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Mrs. Dalloway This work has been published in the Teen Ink monthly print magazine.

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     To start, the idea intrigued me: this is the story of a woman who finds meaning in life as a high-society hostess, but it’s written by a feminist whose insanity drove her to suicide. Michael Cunningham, author of the Pulitzer-winning The Hours, describes his inspiration Mrs. Dalloway as “the first novel to split the atom.” In short, I was curious, though I had always thought of British literature as too boring to enjoy.

Reading Mrs. Dalloway was almost a culture shock. Never before had I seen such sentences. I didn’t even know that a writer can do what Virginia Woolf has done with words. Told by almost any modern author, I’d be less enchanted. Told by Woolf, I was captivated. And I wasn’t just enthralled with the eloquence, either; if expression and language are the backbone of Mrs. Dalloway, the characters are the heart. On paper, I share nothing in common with Clarissa Dalloway. But in her world, I see, know, and feel everything she does.

Clarissa is an upper-class hostess, but in her reality, she is much more. Now in her 50s, Clarissa looks back on the choices she made and where they led. The day progresses, climaxing with her extravagant evening party. Meanwhile, readers become enchanted by a web of introspective characters. There is Clarissa’s doleful husband, Richard; her pensive daughter, Elizabeth; her former lover, Peter. And then there are the puzzlingly connected characters, Septimus Warren Smith, the unsound veteran, and Rezia, his foreign wife. Eventually the character chains are brought together, interlocking and weaving to synchronize the novel.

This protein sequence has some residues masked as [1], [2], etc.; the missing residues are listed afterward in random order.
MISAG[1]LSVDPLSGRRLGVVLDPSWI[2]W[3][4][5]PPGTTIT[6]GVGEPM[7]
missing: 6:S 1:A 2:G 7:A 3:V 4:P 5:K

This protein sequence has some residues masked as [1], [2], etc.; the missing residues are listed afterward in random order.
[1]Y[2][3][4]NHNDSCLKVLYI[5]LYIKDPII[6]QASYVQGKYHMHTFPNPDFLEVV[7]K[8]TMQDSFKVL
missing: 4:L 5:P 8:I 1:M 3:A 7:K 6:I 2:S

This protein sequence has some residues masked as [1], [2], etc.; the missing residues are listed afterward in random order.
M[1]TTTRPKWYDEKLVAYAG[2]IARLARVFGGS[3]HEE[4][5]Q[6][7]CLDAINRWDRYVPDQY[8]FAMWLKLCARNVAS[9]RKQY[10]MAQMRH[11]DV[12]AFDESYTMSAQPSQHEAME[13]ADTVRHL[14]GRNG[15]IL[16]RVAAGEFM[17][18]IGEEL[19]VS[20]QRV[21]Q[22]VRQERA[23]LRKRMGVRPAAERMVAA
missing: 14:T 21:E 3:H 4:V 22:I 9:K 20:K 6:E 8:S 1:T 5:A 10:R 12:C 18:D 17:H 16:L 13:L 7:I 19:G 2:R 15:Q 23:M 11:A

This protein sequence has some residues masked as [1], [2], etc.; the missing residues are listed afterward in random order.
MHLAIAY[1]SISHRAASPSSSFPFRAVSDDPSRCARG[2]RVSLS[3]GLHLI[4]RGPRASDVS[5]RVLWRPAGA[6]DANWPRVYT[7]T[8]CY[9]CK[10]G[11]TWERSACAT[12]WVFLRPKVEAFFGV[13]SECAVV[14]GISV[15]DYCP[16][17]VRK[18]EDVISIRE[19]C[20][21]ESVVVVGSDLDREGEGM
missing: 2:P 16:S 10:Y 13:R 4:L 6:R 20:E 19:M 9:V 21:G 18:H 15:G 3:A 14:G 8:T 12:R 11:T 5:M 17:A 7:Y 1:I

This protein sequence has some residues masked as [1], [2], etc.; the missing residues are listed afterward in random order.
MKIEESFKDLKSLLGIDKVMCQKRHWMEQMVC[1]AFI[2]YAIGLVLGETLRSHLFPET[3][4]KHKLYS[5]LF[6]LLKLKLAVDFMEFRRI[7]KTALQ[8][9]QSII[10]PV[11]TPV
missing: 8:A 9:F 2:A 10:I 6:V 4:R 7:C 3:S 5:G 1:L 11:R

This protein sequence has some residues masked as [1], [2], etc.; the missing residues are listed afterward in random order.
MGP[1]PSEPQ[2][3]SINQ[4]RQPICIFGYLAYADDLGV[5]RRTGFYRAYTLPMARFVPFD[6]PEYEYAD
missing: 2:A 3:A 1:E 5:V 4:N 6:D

My psychology teacher used to ask my class every Friday what we thought the meaning of life was. No one ever came up with any spectacular replies, but now, I would like nothing more than to hand her a copy of Mrs. Dalloway. It has the best answer I’ve heard: life is ineffable. Every person has his or her purpose with no rhyme or reason to it. Woolf makes it very clear that this purpose has nothing to do with God or love or any of the things people claim to live for. We are here to exist. We are here to delight in life, however we know how. This is one message of Mrs. Dalloway. This is what I found contained on every page of the book. This is what survives today, and what will continue to survive.

This work has been published in the Teen Ink monthly print magazine. This piece has been published in Teen Ink’s monthly print magazine.




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